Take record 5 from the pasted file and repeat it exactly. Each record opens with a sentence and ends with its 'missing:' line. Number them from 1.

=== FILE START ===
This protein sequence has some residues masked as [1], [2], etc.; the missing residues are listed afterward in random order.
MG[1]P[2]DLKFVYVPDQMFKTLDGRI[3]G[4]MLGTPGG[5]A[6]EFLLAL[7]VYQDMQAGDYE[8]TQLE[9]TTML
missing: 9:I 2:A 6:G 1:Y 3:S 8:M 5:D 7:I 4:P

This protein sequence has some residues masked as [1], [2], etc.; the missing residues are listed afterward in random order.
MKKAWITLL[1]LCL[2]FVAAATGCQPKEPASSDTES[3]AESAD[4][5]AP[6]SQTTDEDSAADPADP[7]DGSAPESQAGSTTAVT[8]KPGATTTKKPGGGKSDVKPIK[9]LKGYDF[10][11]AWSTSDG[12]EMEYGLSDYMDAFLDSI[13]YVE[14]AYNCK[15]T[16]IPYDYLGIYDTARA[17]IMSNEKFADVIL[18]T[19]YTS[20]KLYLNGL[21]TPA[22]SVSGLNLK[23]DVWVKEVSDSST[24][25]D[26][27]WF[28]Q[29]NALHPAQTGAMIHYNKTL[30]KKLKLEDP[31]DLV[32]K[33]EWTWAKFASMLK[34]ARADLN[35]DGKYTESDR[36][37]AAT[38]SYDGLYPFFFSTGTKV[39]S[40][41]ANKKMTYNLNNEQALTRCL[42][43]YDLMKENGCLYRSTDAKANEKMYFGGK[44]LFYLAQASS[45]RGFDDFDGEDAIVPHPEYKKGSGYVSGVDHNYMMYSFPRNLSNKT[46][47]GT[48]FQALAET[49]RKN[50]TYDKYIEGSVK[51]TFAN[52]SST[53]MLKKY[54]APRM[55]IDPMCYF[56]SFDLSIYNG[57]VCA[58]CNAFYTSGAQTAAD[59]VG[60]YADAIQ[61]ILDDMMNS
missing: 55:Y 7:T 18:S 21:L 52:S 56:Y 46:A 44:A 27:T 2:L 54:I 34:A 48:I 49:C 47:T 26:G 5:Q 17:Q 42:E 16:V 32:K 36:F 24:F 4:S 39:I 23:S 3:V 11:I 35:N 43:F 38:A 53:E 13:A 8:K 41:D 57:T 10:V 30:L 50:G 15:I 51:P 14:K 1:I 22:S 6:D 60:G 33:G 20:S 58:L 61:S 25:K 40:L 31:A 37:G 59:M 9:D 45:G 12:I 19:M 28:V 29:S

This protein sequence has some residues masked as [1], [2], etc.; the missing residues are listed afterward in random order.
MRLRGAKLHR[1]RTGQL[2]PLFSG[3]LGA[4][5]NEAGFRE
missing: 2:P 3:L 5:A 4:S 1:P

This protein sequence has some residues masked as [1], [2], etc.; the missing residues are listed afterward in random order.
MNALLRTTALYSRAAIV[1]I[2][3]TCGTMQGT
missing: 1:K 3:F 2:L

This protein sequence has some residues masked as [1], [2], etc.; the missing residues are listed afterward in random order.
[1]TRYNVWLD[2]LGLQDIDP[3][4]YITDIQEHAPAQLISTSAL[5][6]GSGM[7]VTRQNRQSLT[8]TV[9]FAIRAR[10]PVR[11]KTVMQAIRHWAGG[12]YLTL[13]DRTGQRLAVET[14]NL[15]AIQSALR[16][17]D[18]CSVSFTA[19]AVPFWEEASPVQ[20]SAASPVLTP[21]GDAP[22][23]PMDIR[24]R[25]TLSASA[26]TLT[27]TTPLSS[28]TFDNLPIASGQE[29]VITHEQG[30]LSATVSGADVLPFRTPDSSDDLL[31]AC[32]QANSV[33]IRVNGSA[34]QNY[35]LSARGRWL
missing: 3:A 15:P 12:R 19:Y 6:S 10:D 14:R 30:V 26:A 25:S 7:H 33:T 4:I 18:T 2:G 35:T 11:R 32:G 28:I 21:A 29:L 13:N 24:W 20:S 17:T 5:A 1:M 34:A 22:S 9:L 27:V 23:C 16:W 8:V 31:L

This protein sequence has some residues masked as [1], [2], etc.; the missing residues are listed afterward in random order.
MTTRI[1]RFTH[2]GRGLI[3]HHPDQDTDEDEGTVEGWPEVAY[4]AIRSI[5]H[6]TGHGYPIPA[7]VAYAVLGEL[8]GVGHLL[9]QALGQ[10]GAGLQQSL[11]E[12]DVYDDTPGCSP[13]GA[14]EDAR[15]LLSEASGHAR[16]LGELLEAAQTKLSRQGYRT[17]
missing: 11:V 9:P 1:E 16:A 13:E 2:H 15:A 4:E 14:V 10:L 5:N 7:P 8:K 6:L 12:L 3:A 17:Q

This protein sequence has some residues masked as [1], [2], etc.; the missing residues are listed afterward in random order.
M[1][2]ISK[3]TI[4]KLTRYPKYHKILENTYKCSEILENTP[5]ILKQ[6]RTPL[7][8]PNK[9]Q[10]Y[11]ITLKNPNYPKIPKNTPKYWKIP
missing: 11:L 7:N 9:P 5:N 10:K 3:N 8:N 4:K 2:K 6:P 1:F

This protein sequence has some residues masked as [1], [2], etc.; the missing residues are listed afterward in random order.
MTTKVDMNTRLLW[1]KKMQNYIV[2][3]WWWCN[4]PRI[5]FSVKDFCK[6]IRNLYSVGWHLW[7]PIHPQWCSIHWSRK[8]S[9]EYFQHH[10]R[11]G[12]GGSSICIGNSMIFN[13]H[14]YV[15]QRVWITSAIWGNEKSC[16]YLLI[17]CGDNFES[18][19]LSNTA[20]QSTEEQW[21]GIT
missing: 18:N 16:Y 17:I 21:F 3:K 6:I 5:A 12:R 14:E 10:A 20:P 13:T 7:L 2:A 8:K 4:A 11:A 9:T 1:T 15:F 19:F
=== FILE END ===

This protein sequence has some residues masked as [1], [2], etc.; the missing residues are listed afterward in random order.
[1]TRYNVWLD[2]LGLQDIDP[3][4]YITDIQEHAPAQLISTSAL[5][6]GSGM[7]VTRQNRQSLT[8]TV[9]FAIRAR[10]PVR[11]KTVMQAIRHWAGG[12]YLTL[13]DRTGQRLAVET[14]NL[15]AIQSALR[16][17]D[18]CSVSFTA[19]AVPFWEEASPVQ[20]SAASPVLTP[21]GDAP[22][23]PMDIR[24]R[25]TLSASA[26]TLT[27]TTPLSS[28]TFDNLPIASGQE[29]VITHEQG[30]LSATVSGADVLPFRTPDSSDDLL[31]AC[32]QANSV[33]IRVNGSA[34]QNY[35]LSARGRWL
missing: 3:A 15:P 12:R 19:Y 6:S 10:D 14:R 30:V 26:A 25:S 7:H 33:T 4:I 18:T 2:G 35:T 11:R 32:G 28:I 21:A 29:L 13:N 24:W 20:S 17:T 5:A 1:M 34:A 22:S 9:L 27:V 23:C 16:W 8:V 31:L